Managing Transport infrastructure and Services During Extreme Weather Disruption
Last week the UK was battered by extreme rainfall, with weather warnings in place across the country and two months of June rainfall in only one week in some locations. This had a significant impact on transport infrastructure and services. In London, commuters were advised not to travel; sinkholes blocked lanes in both directions on the capital’s M25 motorway; major motorway repairs on the M62 in Yorkshire were cancelled; and the RAF were called in to protect communities and infrastructure in Lancashire. For many, this will bring back memories of the major disruption from storms and flooding during the winters of 2013/2014 and 2015/2016.
Although these issues cannot be specifically attributed to climate change, disruption to infrastructure in the UK (and globally) such as roads and railways is likely to increase due to extreme weather. Many organisations that are responsible for transport infrastructure, such as Highways England or Network Rail, and cities, from London to Edinburgh, have existing strategies for dealing with extreme weather and climate change adaption. Despite these, such incidents provide a major challenge for operations teams to maintain transport networks or services.
The operational impact of major disruption on transport infrastructure can be severe and widespread. This can include reduced capacity in the road network, reduced speeds, congestion, travel time delay for the passenger to reach their destination and increased accident risks. In the 2015/2016 floods (notably more severe) around 50% of the £220million road transport costs were associated with delay and disruption alone. Where vehicles are stuck in slow moving traffic, air pollution can increase from NOx, particulate matter (ie PM₁₀ / PM₂.₅) and CO₂, resulting in health impacts and environmental damage.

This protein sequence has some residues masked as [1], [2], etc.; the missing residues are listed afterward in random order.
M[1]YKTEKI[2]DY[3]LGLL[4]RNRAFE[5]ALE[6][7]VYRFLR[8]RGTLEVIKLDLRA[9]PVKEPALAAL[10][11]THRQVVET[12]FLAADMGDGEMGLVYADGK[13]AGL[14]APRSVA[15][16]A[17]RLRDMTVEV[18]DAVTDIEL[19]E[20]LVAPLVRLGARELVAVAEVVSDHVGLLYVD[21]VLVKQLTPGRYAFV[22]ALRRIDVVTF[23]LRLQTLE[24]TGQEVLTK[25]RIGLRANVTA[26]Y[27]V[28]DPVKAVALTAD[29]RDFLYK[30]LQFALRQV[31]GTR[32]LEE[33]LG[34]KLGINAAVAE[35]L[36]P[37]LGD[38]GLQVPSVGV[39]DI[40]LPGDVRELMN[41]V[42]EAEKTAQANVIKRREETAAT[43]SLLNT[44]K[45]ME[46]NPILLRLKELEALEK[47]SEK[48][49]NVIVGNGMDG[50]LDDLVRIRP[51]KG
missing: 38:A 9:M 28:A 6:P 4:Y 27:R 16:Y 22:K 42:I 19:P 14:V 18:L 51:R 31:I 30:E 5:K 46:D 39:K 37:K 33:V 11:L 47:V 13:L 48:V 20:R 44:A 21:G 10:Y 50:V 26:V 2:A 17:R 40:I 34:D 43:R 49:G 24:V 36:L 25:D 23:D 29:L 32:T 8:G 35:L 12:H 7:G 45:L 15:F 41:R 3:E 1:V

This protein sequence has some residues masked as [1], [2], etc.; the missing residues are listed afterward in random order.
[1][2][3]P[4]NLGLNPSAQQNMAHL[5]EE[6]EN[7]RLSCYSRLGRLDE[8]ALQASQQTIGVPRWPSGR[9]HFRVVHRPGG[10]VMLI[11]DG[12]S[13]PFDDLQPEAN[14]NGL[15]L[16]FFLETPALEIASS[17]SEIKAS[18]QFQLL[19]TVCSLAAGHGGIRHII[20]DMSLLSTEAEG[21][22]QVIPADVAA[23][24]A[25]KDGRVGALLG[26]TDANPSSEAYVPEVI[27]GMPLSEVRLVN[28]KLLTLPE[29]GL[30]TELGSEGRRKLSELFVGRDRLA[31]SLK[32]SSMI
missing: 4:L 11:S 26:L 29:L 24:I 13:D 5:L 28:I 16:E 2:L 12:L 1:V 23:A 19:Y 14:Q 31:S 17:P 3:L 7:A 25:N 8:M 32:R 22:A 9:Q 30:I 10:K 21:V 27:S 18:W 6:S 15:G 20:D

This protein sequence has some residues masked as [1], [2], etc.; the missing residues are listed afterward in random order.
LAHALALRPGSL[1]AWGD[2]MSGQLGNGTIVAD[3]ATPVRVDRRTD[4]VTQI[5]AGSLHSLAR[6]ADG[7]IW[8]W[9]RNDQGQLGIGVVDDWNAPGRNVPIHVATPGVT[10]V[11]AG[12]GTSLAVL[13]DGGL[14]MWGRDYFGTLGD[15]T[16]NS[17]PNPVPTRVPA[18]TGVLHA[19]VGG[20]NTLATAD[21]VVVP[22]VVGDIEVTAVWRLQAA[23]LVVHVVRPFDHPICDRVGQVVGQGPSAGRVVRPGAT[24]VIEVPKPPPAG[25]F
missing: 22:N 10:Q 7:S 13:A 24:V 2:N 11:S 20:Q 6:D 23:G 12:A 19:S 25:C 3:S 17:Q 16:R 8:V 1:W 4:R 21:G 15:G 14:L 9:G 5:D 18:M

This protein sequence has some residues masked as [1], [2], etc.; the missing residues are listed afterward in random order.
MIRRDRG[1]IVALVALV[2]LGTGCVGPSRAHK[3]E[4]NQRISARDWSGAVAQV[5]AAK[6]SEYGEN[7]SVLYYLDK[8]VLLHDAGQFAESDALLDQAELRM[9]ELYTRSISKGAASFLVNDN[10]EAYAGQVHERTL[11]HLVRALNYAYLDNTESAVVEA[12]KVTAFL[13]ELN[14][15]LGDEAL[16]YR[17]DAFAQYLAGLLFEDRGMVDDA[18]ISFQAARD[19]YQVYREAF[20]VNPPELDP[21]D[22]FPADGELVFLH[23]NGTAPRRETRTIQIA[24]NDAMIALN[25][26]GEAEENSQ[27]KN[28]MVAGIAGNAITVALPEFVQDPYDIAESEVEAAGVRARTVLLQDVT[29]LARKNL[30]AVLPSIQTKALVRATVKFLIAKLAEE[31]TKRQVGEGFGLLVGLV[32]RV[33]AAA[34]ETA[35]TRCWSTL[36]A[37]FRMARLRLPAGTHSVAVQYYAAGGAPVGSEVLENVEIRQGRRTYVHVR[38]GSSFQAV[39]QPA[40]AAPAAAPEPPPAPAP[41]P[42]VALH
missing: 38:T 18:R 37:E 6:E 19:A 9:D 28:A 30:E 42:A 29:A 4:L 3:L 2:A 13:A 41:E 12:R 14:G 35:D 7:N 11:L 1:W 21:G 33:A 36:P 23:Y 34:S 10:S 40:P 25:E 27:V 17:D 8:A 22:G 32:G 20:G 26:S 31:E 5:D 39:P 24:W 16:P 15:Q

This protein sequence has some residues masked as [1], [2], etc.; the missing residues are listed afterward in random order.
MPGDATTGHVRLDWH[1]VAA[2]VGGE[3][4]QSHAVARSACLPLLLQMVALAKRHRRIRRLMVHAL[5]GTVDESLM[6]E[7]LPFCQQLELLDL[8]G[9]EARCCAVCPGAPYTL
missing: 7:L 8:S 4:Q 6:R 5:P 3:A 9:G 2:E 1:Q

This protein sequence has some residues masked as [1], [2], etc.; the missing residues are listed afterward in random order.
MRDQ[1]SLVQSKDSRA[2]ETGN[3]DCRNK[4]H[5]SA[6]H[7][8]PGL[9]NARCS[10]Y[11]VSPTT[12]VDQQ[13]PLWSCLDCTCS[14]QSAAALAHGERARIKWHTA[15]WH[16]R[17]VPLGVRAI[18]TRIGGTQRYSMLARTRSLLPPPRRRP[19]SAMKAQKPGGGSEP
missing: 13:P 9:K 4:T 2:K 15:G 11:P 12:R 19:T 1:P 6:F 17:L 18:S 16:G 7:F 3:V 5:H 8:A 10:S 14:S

The impact of disruption on the transport network can be explored in a similar way whether the disruption is from extreme weather, roadworks (as explored recently by Immense for TfL’s recent Roadlab programme) or other unplanned incidents.
Transport models for strategic and operational environments, based on agent-based simulations, are very useful to understand the system-wide impact of disruption in granular detail and predict the future impact for multiple scenarios to plan mitigation measures. This could be looking at congestion in the next 30 minutes or 24 hours due to flooding on a motorway or major arterial road into a city. Immense Simulations have produced a range of fast (enabled by cloud computing) and easily accessible (through web-based analytics) tools for infrastructure owners and operators to view and manage transport networks. These simulations are facilitated by accurate ‘digital twins’ of cities and a wide range of data inputs that provide realistic and close to real-time representations of the movement of people and vehicles in cities. The tools can be accessed from a control room, tablet computer or the comfort of an employee’s own home through an internet browser.
With a shift towards ‘Mobility as a Service’ as well as existing taxi services, fleet operators must also deal with the impact of disruption on the road network, as operational issues affect fleet productivity, travel time confidence and customer satisfaction. Traditionally, this would be partially resolved ‘locally’ by driver intuition or ‘globally’ by the fleet operator in the control room. Unfortunately, individuals’ knowledge and experience are suppressed when facing severe disruptions that have never previously occurred. Again, Immense’s simulation modelling can help solve these real-world network challenges, by ‘fast-forwarding’ the next 30-60 minutes in a disrupted ‘world’ to guide vehicle rerouting, allocation and dispatch in anticipation of future network state. Disrupted mass transit passenger services will also yield new trip opportunities and our simulation tools enable fleets to effectively preposition services in anticipation of future demand.
Highways authorities, local authorities, infrastructure operators, cities and fleet operators will always face challenges due to disruption on their networks, wherever they are in the world. This is likely to be exacerbated by increasingly extreme weather and a wide range of urban pressures. However, new advanced technologies for transport simulation can help alleviate these pressures by creating a more resilient system and even provide unexpected opportunities.
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